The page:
Sunday, December 21, 2008

Speaking to the Muslim World

With inauguration just a month away, Americans are increasingly eager for President-elect Obama to take the nation's reigns from President Bush. The change he will undoubtedly bring may not be render itself through a long list of early accomplishments, but through a much-needed change (subtle or dramatic) in tone, approach, vision and candor. One of his first defining actions appears to be a major Obama speech delivered in an Islamic capital within the first 100 days of his presidency. The President-elect believes such a speech would “redefine our struggle” and take advantage of “a unique opportunity to reboot America’s image around the world and also in the Muslim world in particular.” The speech will reportedly convey “a message of no-tolerance toward terrorism, while emphasizing the values America wants to share with the world.” The what has been largely determined, it's the where that has stirred international anticipation.

Obama’s plan, still in the formative stages, immediately set off speculation over where the new American president would choose to deliver his message and what he would say… Obama did not indicate where he might give the speech, but snap speculation by some experts centered on Cairo. Egypt is a US ally, and a traditional center of Muslim culture. At the same time, the country is governed by an authoritarian regime – a point that would make it a bold setting for Obama to make the case for democracy in the Muslim world.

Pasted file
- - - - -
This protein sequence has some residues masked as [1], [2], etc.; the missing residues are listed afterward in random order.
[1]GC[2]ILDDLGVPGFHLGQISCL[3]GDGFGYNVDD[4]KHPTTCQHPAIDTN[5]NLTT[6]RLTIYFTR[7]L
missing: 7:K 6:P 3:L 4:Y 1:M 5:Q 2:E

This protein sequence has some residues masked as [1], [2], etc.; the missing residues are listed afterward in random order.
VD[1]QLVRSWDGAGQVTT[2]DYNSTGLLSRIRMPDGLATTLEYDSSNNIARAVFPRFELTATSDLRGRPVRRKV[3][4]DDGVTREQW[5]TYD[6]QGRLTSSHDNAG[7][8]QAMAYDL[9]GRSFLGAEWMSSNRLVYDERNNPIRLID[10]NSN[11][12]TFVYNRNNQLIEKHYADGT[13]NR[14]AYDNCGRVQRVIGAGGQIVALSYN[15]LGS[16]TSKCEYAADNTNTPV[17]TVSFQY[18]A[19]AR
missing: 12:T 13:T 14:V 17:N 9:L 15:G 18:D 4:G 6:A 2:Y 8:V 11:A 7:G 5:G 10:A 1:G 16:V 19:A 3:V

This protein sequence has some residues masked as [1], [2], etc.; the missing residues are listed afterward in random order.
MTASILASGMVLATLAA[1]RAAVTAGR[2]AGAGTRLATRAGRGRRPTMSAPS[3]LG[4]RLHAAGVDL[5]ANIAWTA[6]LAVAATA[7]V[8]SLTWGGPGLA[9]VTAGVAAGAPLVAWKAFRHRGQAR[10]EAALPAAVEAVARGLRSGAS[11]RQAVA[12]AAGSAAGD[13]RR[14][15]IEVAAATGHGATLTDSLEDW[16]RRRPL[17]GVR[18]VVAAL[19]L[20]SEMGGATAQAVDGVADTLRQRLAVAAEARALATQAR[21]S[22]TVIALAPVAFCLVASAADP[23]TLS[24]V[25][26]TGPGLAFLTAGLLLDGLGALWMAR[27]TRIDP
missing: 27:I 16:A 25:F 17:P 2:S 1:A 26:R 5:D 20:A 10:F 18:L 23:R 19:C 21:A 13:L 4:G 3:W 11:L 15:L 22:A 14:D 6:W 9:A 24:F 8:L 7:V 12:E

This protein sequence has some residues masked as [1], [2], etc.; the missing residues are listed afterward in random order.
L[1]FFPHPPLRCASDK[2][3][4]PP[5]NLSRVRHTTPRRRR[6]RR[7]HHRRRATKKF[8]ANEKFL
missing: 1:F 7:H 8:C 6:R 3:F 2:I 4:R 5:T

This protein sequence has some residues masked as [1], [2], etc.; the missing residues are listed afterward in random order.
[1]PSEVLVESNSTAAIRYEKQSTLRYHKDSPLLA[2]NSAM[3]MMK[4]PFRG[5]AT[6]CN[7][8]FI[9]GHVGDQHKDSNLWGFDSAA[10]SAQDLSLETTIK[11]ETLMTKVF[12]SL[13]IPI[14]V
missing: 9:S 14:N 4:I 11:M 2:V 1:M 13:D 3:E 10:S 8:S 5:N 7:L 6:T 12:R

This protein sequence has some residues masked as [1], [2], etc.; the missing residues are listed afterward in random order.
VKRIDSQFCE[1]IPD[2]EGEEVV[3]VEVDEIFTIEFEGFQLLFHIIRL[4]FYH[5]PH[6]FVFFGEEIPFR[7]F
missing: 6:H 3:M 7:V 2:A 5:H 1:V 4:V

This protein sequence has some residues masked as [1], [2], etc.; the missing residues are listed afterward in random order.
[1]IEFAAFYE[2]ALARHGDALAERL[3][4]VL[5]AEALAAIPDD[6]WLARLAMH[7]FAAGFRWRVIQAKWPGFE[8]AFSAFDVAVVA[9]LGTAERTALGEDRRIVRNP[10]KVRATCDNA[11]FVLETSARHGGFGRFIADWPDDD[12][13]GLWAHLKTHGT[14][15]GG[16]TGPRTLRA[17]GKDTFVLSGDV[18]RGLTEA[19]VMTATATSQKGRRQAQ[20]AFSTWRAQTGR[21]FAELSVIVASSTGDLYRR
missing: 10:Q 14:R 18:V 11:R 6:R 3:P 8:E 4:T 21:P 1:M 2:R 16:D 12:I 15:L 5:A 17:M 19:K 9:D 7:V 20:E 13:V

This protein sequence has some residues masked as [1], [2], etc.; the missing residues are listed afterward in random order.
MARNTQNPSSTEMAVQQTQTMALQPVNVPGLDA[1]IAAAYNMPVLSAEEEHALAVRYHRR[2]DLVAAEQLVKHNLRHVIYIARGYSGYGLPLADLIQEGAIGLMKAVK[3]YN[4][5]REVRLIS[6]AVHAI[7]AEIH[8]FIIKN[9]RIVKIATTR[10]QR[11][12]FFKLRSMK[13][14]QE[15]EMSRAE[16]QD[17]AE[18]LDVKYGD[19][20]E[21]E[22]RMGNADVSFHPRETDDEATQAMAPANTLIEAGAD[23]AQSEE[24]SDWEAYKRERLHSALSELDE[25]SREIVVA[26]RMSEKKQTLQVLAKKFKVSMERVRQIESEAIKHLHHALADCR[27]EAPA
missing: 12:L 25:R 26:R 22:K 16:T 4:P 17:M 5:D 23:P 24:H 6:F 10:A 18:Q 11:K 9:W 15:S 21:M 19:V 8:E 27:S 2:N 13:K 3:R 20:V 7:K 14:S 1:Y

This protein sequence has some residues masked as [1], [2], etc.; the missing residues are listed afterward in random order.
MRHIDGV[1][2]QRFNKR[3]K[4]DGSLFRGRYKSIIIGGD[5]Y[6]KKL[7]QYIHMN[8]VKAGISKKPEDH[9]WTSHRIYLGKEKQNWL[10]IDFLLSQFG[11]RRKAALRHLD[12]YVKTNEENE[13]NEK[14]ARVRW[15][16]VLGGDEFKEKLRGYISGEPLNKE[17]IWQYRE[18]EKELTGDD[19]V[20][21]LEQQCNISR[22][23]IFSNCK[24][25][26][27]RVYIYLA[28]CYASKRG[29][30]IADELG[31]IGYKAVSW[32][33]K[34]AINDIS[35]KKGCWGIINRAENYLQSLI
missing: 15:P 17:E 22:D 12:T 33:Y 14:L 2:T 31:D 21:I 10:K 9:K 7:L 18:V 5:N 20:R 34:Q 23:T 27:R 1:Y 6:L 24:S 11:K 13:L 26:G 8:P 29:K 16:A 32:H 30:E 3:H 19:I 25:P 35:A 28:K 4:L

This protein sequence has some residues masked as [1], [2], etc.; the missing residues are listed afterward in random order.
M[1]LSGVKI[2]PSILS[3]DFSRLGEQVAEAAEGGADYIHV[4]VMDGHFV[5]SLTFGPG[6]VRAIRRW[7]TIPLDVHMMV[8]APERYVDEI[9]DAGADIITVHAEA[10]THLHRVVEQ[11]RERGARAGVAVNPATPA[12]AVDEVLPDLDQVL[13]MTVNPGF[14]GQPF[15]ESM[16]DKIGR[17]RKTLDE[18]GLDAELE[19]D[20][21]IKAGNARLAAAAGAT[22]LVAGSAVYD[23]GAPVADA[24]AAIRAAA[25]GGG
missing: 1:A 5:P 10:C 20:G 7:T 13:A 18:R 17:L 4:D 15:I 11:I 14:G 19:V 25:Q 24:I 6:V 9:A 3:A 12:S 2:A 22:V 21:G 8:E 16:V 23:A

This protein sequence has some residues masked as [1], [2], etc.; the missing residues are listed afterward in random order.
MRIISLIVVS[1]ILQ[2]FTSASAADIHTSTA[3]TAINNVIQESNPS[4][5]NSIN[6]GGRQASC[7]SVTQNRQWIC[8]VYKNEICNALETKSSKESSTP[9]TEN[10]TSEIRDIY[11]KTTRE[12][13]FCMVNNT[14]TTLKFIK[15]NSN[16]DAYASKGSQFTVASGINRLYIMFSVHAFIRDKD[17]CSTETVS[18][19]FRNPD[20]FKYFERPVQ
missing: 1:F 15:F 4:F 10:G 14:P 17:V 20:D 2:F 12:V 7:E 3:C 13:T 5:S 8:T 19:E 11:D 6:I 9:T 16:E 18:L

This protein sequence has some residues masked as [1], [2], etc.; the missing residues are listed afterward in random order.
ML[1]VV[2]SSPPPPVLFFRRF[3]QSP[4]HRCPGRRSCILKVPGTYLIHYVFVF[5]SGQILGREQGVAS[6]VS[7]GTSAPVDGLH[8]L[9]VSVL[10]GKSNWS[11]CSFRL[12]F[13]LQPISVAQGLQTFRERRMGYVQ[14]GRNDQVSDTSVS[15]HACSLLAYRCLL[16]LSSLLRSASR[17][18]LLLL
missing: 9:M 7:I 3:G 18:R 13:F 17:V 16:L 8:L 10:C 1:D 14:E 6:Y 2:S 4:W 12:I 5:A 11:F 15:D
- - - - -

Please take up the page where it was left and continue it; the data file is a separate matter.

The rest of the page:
[Other recommendations have included] either Istanbul, Turkey; or Casablanca, Morocco. Choosing Istanbul would symbolize a desire to bridge the economic, political, and perception gaps between the West and the Muslim world, he says. Casablanca would demonstrate an interest in going “deeper into the heart of the Muslim world,” while offering the added advantage of being in an Arab country – since, as Masmoudi says, the issue of resolving the Palestinian-Israeli conflict would also have to figure into the speech.

Helene Cooper weighs the various options and decides upon Cairo:

So where should he do it? The list of Islamic world capitals is long, and includes the obvious —Riyadh, Kuwait City, Islamabad — and the not-so-obvious — Male (the Maldives), Ouagadougou (Burkina Faso), Tashkent (Uzbekistan). Some wise-guys have even suggested Dearborn, Mich., as a possibility.

…The consensus, after an entire day of reporting, is Cairo. Why Cairo? It’s a matter of elimination. I called Ziad Asali, the president of the American Task Force on Palestine, to gauge his thoughts. “Damascus would be cool, except it would look as if he was rewarding the Syrians and it’s too soon for that,” Mr. Asali said. True. Maybe in a year, if Syrian President Bashar al-Assad gets around to a land-for-peace deal with Israel. But for right now, I’m not really seeing Damascus as the spot for the big speech.

…Jakarta’s too easy. Mr. Asali thought so too: “Jakarta? People would yawn about that.” Sure, Indonesia is the world’s most populous Muslim-majority country — some 177 million Muslims live there — but the very fact that Mr. Obama once lived and went to school there would make choosing it seem like cheating. Baghdad? Definitely out-of-the-box, but it could appear to validate the Iraq war, which Mr. Obama opposed. Beirut? Too many Hezbollah members — Secret Service would flip its collective lid — and anyway, the Lebanese president has always been a Christian.